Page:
4 Reasons why getting apricots pecked over by feathered scoundrels could be a learning experience

Hello Dear folks,

My Facebook Status this week:

“Survivor, Backyard Apricot Tree” Outwit, Outplay, Outlast.
Rainbow Lorikeets 50, Me Zero.
I’ll bet your birdy stomachs will ache – all the fruit you have pecked to shreds is green, green, green. I’ll be ready for you next year, rainbowy beaky bandits!

Here is a photo of both devastation and hope:

apricots_pecked_and_bagged_2

The avifauna desperados peck the apricots leaving a bedraggled mess of seed hanging in shredded flesh, striking just days before the fruit are ripe. I chase them away with a broom like a crazy orchard fanatic (maybe I am one?). The birds return within a short time, of course.

So with all the fruity wreckage, what good can come from this ?

  1. This really is the Number 1 reason: I got to meet my back neighbour – I have lived here for 10 years, and we have never before spoken. United against a common beaked enemy we have joined forces. This morning we both were plastic bagging the remaining few apricots on our respective sides of the fence.
  2. I am firmly resolved to be better prepared next year. If I ‘prune in June’ like the gardeners rhyme says, then netting will be easier. I don’t even mind if some flowers/fruit are outside the net for the fowl, so long as some remains intact under the cover.
  3. Once I acknowledged the initial heartache of the avian taunting and plundering I began to ponder. Could I use my human brain to outwit the fiends? Now the last dozen or so whole fruit are encased in bags. Hope they still ripen without much air.
  4. I will utilise this as a clear reminder to take neither the yield nor beauty of this world for granted. The yield can be destroyed by the beauty, and the beauty has no remorse for it is focussed only on survival.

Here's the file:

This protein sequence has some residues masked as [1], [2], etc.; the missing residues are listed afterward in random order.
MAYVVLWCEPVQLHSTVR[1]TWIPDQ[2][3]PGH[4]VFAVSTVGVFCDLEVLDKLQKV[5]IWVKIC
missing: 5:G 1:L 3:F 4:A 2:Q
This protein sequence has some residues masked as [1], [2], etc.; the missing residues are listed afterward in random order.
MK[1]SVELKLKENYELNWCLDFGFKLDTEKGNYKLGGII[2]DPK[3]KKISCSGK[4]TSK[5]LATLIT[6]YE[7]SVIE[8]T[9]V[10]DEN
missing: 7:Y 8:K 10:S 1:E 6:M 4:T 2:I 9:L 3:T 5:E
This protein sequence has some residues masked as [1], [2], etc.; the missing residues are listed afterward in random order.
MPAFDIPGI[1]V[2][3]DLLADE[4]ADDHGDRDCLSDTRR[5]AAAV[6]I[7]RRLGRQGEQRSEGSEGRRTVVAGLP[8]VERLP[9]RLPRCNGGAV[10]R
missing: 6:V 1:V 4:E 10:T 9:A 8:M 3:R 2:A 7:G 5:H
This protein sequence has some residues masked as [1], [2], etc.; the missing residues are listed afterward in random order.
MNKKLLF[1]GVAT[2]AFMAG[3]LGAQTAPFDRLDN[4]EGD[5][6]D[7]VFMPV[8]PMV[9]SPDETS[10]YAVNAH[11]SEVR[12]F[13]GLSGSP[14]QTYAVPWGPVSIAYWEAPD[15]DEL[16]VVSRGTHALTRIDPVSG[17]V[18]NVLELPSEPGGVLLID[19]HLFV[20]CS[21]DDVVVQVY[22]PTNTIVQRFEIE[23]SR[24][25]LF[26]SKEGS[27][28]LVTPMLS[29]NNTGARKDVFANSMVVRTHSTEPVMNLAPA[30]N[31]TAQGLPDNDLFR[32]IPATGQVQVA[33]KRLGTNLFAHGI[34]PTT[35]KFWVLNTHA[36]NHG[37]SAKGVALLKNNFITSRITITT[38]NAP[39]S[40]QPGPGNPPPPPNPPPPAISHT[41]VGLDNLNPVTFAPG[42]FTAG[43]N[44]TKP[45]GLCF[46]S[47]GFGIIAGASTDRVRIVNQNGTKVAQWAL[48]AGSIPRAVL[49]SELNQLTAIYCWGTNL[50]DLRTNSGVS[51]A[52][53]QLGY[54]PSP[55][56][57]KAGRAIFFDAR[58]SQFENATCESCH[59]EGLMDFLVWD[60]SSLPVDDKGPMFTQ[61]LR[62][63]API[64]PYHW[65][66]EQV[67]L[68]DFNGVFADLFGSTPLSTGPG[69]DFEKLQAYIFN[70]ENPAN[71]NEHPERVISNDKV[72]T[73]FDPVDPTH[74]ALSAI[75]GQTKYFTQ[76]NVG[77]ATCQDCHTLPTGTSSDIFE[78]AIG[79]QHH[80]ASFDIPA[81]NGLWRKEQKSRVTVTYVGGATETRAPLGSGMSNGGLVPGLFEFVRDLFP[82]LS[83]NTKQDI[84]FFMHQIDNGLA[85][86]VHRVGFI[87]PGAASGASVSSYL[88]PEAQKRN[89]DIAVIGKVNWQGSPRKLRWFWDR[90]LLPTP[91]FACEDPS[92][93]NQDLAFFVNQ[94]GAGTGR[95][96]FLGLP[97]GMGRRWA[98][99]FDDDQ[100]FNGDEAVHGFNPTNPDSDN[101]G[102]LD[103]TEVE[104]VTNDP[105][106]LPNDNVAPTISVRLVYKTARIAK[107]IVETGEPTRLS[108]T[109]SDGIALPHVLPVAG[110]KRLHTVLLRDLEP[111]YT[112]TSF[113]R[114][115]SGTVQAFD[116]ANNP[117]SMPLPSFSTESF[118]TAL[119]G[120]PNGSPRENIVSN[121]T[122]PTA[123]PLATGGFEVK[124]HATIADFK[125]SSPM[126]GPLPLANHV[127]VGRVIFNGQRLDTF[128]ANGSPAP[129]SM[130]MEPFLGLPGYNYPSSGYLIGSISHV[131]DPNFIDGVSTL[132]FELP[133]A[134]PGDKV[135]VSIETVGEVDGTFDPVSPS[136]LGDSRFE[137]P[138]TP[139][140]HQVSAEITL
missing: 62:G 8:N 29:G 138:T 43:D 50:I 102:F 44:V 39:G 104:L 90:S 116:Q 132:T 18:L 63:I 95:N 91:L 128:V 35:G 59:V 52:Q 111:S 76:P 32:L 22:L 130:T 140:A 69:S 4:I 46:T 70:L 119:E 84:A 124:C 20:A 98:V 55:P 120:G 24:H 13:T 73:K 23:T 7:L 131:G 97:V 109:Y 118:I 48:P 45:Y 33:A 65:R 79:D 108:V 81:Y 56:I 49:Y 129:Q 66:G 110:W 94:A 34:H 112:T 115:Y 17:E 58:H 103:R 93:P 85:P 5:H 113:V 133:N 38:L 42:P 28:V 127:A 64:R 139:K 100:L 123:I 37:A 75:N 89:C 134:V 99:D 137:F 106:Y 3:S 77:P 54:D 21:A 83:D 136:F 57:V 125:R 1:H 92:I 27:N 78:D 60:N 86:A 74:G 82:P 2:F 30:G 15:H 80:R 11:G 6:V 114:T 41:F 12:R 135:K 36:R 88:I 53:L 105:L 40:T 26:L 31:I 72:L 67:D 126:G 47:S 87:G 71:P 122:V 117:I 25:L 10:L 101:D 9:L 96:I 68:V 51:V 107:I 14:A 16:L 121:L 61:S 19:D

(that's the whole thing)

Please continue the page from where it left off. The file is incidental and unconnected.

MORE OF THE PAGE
Score update post plastic bag application: Rainbow Lorikeets 70, Me 7. Woohoo! Well I am not exactly gaining on them but have felt quite a catharsis from writing this. Thanks for reading!

See ya,
Meg

PS Upon refelection, Number 5 should probably be: Appreciate the bounty and beauty of nature & accept that which is meant for you. Learn from natures story and struggles. It’s not all about us humans after all!

3 thoughts on “4 Reasons why getting apricots pecked over by feathered scoundrels could be a learning experience”

  1. Pingback: Birthday Bold Art Project. Post 3: Pictures 11 to 16 | Tangerine Meg

  2. place some large stakes in the ground in a circle around the tree…slide over the top of one stake large water piping and place other end over opposite stake..should slide down to reach ground. repeat procedure till all stakes (usually 4 to 6 are enough) have pipes over the tree in big loops. Where the pipe/hose touch and cross over at the top of tree secure pieces together. then over the pipes (black plastic irrigation from bunnings) place your white bird netting. it should come to the ground and place bricks around the bottom sealing the tree inside and fruit! pull the netting tight cause the sweet little birds will use their weight to get close to the fruit and eat through the netting. they also have teams trained to squeeze under the netting and wake you at night ..usually at 2 am..

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